Gashimov 0-1 Ivanchuk   Radjabov 1-0 Karjakin
Round 7 21.01.12 13.30 CET   Round 8 22.01.12 13.30 CET
Karjakin 1-0 Topalov   Topalov - Aronian
Nakamura ½-½ Radjabov   Caruana - Ivanchuk
Carlsen 1-0 Gelfand   Giri - Gashimov
Kamsky 1-0 Navara   Navara - Van Wely
Van Wely ½-½ Giri   Gelfand - Kamsky
Gashimov ½-½ Caruana   Radjabov - Carlsen
Ivanchuk ½-½ Aronian   Karjakin - Nakamura
Round 9 24.01.12 13.30 CET   Round 10 25.01.12 13.30 CET
Nakamura - Topalov   Topalov - Caruana
Carlsen - Karjakin   Giri - Aronian
Kamsky - Radjabov   Navara - Ivanchuk
Van Wely - Gelfand   Gelfand - Gashimov
Gashimov - Navara   Radjabov - Van Wely
Ivanchuk - Giri   Karjakin - Kamsky
Aronian - Caruana   Nakamura - Carlsen
Round 11 27.01.12 13.30 CET   Round 12 28.01.12 13.30 CET
Carlsen - Topalov   Topalov - Giri
Kamsky - Nakamura   Navara - Caruana
Van Wely - Karjakin   Gelfand - Aronian
Gashimov - Radjabov   Radjabov - Ivanchuk
Ivanchuk - Gelfand   Karjakin - Gashimov
Aronian - Navara   Nakamura - Van Wely
Caruana - Giri   Carlsen - Kamsky
Round 13 29.01.12 12.00 CET        
Kamsky - Topalov        
Van Wely - Carlsen        
Gashimov - Nakamura        
Ivanchuk - Karjakin        
Aronian - Radjabov        
Caruana - Gelfand        
Giri - Navara        

Tata Steel 2012 | Grandmaster Group A | Round 7 standings


Games group B, round 7


Tata Steel 2012 | Grandmaster Group B | Pairings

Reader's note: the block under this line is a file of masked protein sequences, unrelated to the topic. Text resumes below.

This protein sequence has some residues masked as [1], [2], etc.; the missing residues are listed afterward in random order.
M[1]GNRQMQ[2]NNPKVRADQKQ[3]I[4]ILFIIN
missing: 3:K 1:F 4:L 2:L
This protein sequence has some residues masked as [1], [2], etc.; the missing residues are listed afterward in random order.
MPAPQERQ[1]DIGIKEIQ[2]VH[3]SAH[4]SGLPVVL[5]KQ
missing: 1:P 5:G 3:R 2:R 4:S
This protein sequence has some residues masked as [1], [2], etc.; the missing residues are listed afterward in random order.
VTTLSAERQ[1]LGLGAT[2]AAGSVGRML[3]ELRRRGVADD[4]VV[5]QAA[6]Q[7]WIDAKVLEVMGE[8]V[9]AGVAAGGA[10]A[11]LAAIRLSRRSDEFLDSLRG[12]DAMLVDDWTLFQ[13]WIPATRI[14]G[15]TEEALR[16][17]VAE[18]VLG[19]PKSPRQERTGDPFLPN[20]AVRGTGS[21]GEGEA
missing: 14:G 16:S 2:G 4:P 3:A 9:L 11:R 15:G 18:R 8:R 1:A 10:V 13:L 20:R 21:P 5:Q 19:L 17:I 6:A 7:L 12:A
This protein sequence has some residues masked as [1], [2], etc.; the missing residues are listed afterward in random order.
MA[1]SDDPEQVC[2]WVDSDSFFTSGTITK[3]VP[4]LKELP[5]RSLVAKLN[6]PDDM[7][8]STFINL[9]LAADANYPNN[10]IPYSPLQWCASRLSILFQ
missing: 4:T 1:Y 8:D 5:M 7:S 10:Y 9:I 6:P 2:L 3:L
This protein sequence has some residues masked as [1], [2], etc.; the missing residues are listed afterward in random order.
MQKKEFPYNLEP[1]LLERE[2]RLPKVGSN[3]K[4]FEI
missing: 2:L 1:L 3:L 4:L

Round 1 14.01.12 13.30 CET   Round 2 15.01.12 13.30 CET
Reinderman ½-½ Motylev   Motylev ½-½ Potkin
Bruzon 0-1 Harikrishna   Tiviakov 1-0 Timman
Lahno 1-0 Ernst   Nyzhnyk ½-½ l'Ami
Harika ½-½ Vocaturo   Vocaturo 1-0 Cmilyte
Cmilyte 0-1 Nyzhnyk   Ernst ½-½ Harika
l'Ami 1-0 Tiviakov   Harikrishna 1-0 Lahno
Timman ½-½ Potkin   Reinderman ½-½ Bruzon
Round 3 16.01.12 13.30 CET   Round 4 17.01.12 13.30 CET
Bruzon ½-½ Motylev   Motylev 1-0 Tiviakov
Lahno ½-½ Reinderman   Nyzhnyk ½-½ Potkin
Harika 0-1 Harikrishna   Vocaturo ½-½ Timman
Cmilyte 1-0 Ernst   Ernst 1-0 l'Ami
l'Ami 1-0 Vocaturo   Harikrishna ½-½ Cmilyte
Timman 1-0 Nyzhnyk   Reinderman ½-½ Harika
Potkin 0-1 Tiviakov   Bruzon ½-½ Lahno
Round 5 19.01.12 13.30 CET   Round 6 20.01.12 13.30 CET
Lahno 0-1 Motylev   Motylev ½-½ Nyzhnyk
Harika 0-1 Bruzon   Vocaturo ½-½ Tiviakov
Cmilyte ½-½ Reinderman   Ernst 1-0 Potkin
l'Ami ½-½ Harikrishna   Harikrishna 1-0 Timman
Timman 1-0 Ernst   Reinderman ½-½ l'Ami
Potkin ½-½ Vocaturo   Bruzon 1-0 Cmilyte
Tiviakov ½-½ Nyzhnyk   Lahno ½-½ Harika
Round 7 21.01.12 13.30 CET   Round 8 22.01.12 13.30 CET
Harika ½-½ Motylev   Motylev - Vocaturo
Cmilyte ½-½ Lahno   Ernst - Nyzhnyk
l'Ami ½-½ Bruzon   Harikrishna - Tiviakov
Timman 0-1 Reinderman   Reinderman - Potkin
Potkin ½-½ Harikrishna   Bruzon - Timman
Tiviakov 0-1 Ernst   Lahno - l'Ami
Nyzhnyk 1-0 Vocaturo   Harika - Cmilyte
Round 9 24.01.12 13.30 CET   Round 10 25.01.12 13.30 CET
Cmilyte - Motylev   Motylev - Ernst
l'Ami - Harika   Harikrishna - Vocaturo
Timman - Lahno   Reinderman - Nyzhnyk
Potkin - Bruzon   Bruzon - Tiviakov
Tiviakov - Reinderman   Lahno - Potkin
Nyzhnyk - Harikrishna   Harika - Timman
Vocaturo - Ernst   Cmilyte - l'Ami